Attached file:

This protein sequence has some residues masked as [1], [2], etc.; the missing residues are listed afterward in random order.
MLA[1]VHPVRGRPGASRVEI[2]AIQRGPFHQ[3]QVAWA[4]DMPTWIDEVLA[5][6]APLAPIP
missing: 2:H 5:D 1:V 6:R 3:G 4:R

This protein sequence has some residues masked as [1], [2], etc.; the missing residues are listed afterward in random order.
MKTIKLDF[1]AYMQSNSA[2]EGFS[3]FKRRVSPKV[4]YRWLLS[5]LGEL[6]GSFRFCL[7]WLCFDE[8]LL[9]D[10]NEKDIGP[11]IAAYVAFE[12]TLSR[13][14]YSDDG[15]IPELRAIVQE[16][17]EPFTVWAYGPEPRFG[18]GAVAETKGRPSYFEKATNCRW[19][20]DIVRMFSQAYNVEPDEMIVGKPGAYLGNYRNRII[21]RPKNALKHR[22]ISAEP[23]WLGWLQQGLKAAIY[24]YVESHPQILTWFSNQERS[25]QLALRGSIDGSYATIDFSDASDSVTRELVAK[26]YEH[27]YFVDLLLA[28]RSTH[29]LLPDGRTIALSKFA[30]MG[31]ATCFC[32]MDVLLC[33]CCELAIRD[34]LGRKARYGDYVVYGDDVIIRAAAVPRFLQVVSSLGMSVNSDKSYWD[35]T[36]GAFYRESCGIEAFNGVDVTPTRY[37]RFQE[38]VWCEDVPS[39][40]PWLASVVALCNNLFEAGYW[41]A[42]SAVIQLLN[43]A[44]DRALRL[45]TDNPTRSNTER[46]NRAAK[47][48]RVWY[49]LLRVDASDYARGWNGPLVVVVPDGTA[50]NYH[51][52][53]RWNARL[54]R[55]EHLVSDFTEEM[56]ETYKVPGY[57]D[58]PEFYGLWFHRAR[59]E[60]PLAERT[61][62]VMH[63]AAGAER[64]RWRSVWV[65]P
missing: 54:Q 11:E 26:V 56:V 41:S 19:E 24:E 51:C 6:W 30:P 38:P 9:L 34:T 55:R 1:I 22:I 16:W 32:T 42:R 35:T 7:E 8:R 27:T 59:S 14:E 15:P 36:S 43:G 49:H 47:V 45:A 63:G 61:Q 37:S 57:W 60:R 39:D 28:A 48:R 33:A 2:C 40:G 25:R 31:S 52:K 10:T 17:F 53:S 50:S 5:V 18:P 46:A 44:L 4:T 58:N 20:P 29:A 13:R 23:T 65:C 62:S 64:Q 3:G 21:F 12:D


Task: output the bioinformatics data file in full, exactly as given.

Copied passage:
This protein sequence has some residues masked as [1], [2], etc.; the missing residues are listed afterward in random order.
MLA[1]VHPVRGRPGASRVEI[2]AIQRGPFHQ[3]QVAWA[4]DMPTWIDEVLA[5][6]APLAPIP
missing: 2:H 5:D 1:V 6:R 3:G 4:R

This protein sequence has some residues masked as [1], [2], etc.; the missing residues are listed afterward in random order.
MKTIKLDF[1]AYMQSNSA[2]EGFS[3]FKRRVSPKV[4]YRWLLS[5]LGEL[6]GSFRFCL[7]WLCFDE[8]LL[9]D[10]NEKDIGP[11]IAAYVAFE[12]TLSR[13][14]YSDDG[15]IPELRAIVQE[16][17]EPFTVWAYGPEPRFG[18]GAVAETKGRPSYFEKATNCRW[19][20]DIVRMFSQAYNVEPDEMIVGKPGAYLGNYRNRII[21]RPKNALKHR[22]ISAEP[23]WLGWLQQGLKAAIY[24]YVESHPQILTWFSNQERS[25]QLALRGSIDGSYATIDFSDASDSVTRELVAK[26]YEH[27]YFVDLLLA[28]RSTH[29]LLPDGRTIALSKFA[30]MG[31]ATCFC[32]MDVLLC[33]CCELAIRD[34]LGRKARYGDYVVYGDDVIIRAAAVPRFLQVVSSLGMSVNSDKSYWD[35]T[36]GAFYRESCGIEAFNGVDVTPTRY[37]RFQE[38]VWCEDVPS[39][40]PWLASVVALCNNLFEAGYW[41]A[42]SAVIQLLN[43]A[44]DRALRL[45]TDNPTRSNTER[46]NRAAK[47][48]RVWY[49]LLRVDASDYARGWNGPLVVVVPDGTA[50]NYH[51][52][53]RWNARL[54]R[55]EHLVSDFTEEM[56]ETYKVPGY[57]D[58]PEFYGLWFHRAR[59]E[60]PLAERT[61][62]VMH[63]AAGAER[64]RWRSVWV[65]P
missing: 54:Q 11:E 26:V 56:V 41:S 19:E 24:E 51:C 6:W 30:P 38:P 9:L 34:T 55:R 1:I 22:I 16:W 32:T 42:R 35:T 7:E 8:R 27:T 59:S 14:E 15:P 36:S 43:G 49:H 47:V 45:A 63:G 61:Q 37:S 57:W 60:R 39:D 28:A 48:R 33:A 2:C 40:G 25:R 31:S 52:K 10:T 17:F 53:S 50:S 5:V 18:P 46:A 44:L 4:T 58:N 20:P 29:A 13:R 23:T 65:C 62:S 64:Q 3:G 21:F 12:D